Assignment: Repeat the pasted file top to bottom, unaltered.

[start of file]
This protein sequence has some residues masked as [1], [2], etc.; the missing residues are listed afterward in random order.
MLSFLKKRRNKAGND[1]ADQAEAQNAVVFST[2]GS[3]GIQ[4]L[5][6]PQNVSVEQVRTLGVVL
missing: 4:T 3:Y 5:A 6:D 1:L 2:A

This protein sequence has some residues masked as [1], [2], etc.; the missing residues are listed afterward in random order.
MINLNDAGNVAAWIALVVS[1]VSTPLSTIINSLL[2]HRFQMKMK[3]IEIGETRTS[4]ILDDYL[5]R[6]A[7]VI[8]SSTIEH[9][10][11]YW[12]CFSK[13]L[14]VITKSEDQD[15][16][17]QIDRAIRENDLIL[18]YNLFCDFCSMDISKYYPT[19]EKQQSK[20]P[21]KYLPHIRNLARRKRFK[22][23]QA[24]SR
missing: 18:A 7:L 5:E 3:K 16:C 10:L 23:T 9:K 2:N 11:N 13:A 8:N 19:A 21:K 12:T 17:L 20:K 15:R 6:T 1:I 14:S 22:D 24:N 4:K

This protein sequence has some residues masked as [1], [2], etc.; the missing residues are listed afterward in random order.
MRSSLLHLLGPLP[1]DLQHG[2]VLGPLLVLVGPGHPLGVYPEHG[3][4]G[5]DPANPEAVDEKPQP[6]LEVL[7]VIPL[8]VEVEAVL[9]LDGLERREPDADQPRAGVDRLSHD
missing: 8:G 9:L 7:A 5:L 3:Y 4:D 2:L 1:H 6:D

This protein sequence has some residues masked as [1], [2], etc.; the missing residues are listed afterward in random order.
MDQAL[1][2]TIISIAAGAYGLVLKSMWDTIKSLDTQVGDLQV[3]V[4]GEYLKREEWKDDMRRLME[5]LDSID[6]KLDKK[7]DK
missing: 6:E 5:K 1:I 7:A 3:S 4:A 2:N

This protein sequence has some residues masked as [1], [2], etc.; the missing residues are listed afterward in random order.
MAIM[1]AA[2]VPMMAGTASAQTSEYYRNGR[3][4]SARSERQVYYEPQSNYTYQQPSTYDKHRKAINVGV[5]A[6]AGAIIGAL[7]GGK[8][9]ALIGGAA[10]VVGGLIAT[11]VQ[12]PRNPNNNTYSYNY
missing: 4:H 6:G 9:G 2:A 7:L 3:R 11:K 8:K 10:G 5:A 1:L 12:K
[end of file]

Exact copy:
This protein sequence has some residues masked as [1], [2], etc.; the missing residues are listed afterward in random order.
MLSFLKKRRNKAGND[1]ADQAEAQNAVVFST[2]GS[3]GIQ[4]L[5][6]PQNVSVEQVRTLGVVL
missing: 4:T 3:Y 5:A 6:D 1:L 2:A

This protein sequence has some residues masked as [1], [2], etc.; the missing residues are listed afterward in random order.
MINLNDAGNVAAWIALVVS[1]VSTPLSTIINSLL[2]HRFQMKMK[3]IEIGETRTS[4]ILDDYL[5]R[6]A[7]VI[8]SSTIEH[9][10][11]YW[12]CFSK[13]L[14]VITKSEDQD[15][16][17]QIDRAIRENDLIL[18]YNLFCDFCSMDISKYYPT[19]EKQQSK[20]P[21]KYLPHIRNLARRKRFK[22][23]QA[24]SR
missing: 18:A 7:L 5:E 3:K 16:C 10:L 23:T 9:K 2:N 11:N 13:A 8:N 19:A 21:K 12:T 17:L 20:K 15:R 6:T 1:I 14:S 22:D 24:N 4:K

This protein sequence has some residues masked as [1], [2], etc.; the missing residues are listed afterward in random order.
MRSSLLHLLGPLP[1]DLQHG[2]VLGPLLVLVGPGHPLGVYPEHG[3][4]G[5]DPANPEAVDEKPQP[6]LEVL[7]VIPL[8]VEVEAVL[9]LDGLERREPDADQPRAGVDRLSHD
missing: 8:G 9:L 7:A 5:L 3:Y 4:D 2:L 1:H 6:D

This protein sequence has some residues masked as [1], [2], etc.; the missing residues are listed afterward in random order.
MDQAL[1][2]TIISIAAGAYGLVLKSMWDTIKSLDTQVGDLQV[3]V[4]GEYLKREEWKDDMRRLME[5]LDSID[6]KLDKK[7]DK
missing: 6:E 5:K 1:I 7:A 3:S 4:A 2:N

This protein sequence has some residues masked as [1], [2], etc.; the missing residues are listed afterward in random order.
MAIM[1]AA[2]VPMMAGTASAQTSEYYRNGR[3][4]SARSERQVYYEPQSNYTYQQPSTYDKHRKAINVGV[5]A[6]AGAIIGAL[7]GGK[8][9]ALIGGAA[10]VVGGLIAT[11]VQ[12]PRNPNNNTYSYNY
missing: 4:H 6:G 9:G 2:A 7:L 3:R 11:K 8:K 10:G 5:A 1:L 12:K